Calls for planning reform after Apple drops big Ireland data centre

Apple has abandoned plans to build an €850m data centre in Ireland over delays in the approval process, prompting calls to reform planning in the country.

Apple announced that the project would not go ahead on Thursday, 10 March, saying that despite its "best efforts, delays in the approval process have forced us to make other plans", reports The Irish Times.

The computing giant submitted plans for the centre in Athenry, Co Galway, in February 2015.

At the time it was to be Apple’s biggest European project.

"While disappointing, this setback will not dampen our enthusiasm for future projects in Ireland as our business continues to grow," the company said in a statement.

The scheme saw a number of challenges, including a successful application for a judicial review from two local residents concerned about the centre’s environmental impact.

The decision prompted Ireland’s Minister for Business, Enterprise and Innovation, Heather Humphreys, to call for reform.

She said the delays the project has faced have "if nothing else, underlined our need to make the State’s planning and legal processes more efficient".

"The Government has therefore already been working, over the last number of months, to make improvements to those processes. This will ensure we are better placed to take advantage of future such investment opportunities, whether from data centre providers or other sectors," the minister told the Times.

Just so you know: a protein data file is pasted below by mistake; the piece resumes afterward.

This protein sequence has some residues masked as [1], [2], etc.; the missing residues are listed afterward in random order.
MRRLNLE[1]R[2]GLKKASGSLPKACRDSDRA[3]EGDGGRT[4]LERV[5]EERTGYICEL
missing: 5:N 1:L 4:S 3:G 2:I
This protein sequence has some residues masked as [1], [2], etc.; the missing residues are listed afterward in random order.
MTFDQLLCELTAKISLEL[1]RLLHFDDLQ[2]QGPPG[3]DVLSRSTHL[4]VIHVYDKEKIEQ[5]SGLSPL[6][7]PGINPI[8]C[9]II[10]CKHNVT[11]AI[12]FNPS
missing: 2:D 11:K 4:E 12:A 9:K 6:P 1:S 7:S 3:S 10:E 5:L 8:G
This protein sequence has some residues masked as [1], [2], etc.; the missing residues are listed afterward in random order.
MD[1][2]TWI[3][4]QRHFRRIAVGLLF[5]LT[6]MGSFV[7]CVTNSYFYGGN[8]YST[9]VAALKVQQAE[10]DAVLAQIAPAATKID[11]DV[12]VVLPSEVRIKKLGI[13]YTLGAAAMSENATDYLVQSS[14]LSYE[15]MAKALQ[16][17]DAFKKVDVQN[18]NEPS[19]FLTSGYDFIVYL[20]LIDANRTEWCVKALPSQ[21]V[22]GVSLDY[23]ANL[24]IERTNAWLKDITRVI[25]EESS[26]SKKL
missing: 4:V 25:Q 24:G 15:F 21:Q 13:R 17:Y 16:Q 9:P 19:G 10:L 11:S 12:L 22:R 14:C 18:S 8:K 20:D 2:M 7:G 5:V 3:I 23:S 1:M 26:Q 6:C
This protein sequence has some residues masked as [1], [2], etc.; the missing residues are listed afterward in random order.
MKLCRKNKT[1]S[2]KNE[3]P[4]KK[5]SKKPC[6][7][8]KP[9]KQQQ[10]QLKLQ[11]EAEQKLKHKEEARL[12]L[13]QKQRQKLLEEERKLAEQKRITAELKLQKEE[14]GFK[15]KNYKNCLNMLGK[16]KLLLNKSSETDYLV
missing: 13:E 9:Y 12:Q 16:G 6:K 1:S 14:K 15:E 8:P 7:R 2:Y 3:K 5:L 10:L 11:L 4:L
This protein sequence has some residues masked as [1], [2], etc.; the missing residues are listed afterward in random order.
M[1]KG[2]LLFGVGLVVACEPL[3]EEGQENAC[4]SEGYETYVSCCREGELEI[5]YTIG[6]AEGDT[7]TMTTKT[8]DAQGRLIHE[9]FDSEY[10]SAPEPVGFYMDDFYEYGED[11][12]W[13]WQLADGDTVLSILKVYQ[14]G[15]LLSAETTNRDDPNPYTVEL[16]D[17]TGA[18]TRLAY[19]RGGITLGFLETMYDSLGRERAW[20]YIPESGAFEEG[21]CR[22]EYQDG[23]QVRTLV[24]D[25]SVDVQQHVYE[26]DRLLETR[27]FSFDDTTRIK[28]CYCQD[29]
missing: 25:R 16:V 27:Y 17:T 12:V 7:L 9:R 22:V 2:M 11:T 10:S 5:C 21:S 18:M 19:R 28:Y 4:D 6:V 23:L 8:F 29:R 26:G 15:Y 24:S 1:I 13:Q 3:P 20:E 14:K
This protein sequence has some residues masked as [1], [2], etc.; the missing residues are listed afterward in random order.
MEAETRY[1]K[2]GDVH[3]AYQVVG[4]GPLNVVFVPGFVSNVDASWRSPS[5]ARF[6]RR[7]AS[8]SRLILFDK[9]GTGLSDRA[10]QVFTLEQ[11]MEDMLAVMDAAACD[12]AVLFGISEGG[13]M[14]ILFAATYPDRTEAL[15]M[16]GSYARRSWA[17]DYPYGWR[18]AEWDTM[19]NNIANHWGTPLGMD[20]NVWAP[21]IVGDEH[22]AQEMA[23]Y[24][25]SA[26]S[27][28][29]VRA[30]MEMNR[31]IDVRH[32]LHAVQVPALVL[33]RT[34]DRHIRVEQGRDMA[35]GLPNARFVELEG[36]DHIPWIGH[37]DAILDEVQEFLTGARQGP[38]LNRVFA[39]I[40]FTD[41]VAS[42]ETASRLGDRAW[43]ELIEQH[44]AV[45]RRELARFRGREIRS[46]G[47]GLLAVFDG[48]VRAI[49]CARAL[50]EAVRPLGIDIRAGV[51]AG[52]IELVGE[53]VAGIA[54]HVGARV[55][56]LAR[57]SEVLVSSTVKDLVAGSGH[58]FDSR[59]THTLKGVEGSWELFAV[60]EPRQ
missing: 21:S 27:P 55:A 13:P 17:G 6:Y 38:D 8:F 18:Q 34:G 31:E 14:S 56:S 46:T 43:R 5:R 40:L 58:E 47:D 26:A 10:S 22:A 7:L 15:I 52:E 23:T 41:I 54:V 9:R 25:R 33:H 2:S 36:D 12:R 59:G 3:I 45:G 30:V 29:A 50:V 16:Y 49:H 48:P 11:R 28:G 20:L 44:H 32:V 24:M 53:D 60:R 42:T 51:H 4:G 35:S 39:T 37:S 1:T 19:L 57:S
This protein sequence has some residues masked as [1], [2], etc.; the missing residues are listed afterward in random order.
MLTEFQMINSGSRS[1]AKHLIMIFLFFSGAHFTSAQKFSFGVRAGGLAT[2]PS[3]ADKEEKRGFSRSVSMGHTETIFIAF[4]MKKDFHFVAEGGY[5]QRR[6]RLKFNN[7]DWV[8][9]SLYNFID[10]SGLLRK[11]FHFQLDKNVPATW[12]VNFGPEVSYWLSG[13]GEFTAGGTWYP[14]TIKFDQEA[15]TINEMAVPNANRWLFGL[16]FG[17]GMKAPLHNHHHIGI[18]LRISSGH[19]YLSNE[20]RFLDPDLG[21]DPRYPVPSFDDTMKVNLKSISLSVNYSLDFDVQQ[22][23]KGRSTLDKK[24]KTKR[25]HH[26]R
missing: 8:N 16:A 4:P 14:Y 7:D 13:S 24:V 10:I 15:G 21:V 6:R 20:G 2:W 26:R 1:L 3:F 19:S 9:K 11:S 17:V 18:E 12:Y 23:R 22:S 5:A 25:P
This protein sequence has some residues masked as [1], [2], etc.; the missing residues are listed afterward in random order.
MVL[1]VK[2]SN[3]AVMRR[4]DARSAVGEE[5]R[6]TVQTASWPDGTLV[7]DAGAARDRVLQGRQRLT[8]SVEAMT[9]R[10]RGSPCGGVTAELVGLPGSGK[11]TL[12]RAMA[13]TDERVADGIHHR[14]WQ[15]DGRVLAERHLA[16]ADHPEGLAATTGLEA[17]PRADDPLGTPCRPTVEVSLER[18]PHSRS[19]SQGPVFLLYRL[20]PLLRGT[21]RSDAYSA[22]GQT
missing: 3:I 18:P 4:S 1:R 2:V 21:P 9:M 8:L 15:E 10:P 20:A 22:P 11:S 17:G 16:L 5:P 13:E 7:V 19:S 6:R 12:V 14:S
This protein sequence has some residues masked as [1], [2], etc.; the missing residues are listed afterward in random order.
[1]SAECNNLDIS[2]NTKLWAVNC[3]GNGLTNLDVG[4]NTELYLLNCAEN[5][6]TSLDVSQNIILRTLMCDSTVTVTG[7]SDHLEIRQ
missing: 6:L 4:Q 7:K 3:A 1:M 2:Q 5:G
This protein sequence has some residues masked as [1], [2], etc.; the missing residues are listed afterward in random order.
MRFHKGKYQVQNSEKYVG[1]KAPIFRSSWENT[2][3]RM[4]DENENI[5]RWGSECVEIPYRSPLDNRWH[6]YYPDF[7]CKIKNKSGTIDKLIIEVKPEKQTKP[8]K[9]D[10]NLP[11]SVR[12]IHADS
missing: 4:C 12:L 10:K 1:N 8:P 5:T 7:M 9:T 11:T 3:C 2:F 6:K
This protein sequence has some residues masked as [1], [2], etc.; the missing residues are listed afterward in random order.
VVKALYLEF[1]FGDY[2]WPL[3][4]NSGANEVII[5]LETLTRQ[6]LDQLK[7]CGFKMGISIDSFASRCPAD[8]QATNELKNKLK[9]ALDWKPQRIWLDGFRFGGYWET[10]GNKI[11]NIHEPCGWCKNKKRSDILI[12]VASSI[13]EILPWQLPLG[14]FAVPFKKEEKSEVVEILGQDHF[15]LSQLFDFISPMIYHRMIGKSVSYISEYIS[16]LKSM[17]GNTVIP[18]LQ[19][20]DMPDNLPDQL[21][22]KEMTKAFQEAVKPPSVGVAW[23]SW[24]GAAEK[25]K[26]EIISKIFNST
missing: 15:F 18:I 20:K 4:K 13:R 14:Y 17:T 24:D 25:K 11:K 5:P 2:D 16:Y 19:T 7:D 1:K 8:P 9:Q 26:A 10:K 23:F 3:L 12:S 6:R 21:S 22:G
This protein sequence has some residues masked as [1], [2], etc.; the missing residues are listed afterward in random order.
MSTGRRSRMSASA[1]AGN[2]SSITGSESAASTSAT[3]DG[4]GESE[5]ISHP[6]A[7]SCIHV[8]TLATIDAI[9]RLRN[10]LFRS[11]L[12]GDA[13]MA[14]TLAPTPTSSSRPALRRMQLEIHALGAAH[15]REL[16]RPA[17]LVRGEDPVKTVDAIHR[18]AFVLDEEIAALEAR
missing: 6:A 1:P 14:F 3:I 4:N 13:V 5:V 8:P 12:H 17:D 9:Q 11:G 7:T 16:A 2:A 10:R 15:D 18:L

The Dublin chamber of commerce said the decision should be a "wake up call".

"As a country, we are at risk of becoming uncompetitive with other jurisdictions if we cannot improve the efficiency our planning process by making it speedier and less legalistic," said Dublin Chamber CEO Mary Rose Burke.

She said "third parties", who are not directly affected by a proposed scheme, have too much say under current rules.

In each of the past four years, between 50% and 60% of appeals received by An Bórd Pleanála were third party appeals to planning decisions, she said.

"These third party rights are almost unique to Ireland and are one of the main reasons for the slowness, waste and inefficiency of our planning process compared to other States," Burke said.

"By contrast, there is no third party right of appeal against planning decisions in most jurisdictions including in England, Wales, Scotland or Northern Ireland. Each of these jurisdictions have examined the idea of giving third parties a right of objection to planning decisions. However, in each case it was found to have been inefficient as well as undemocratic by advisory groups."

Image: Aerial view of St Mary’s Church in Athenry, Co Galway, the town where Apple was to locate its data centre (Conor Lawless/Creative Commons)

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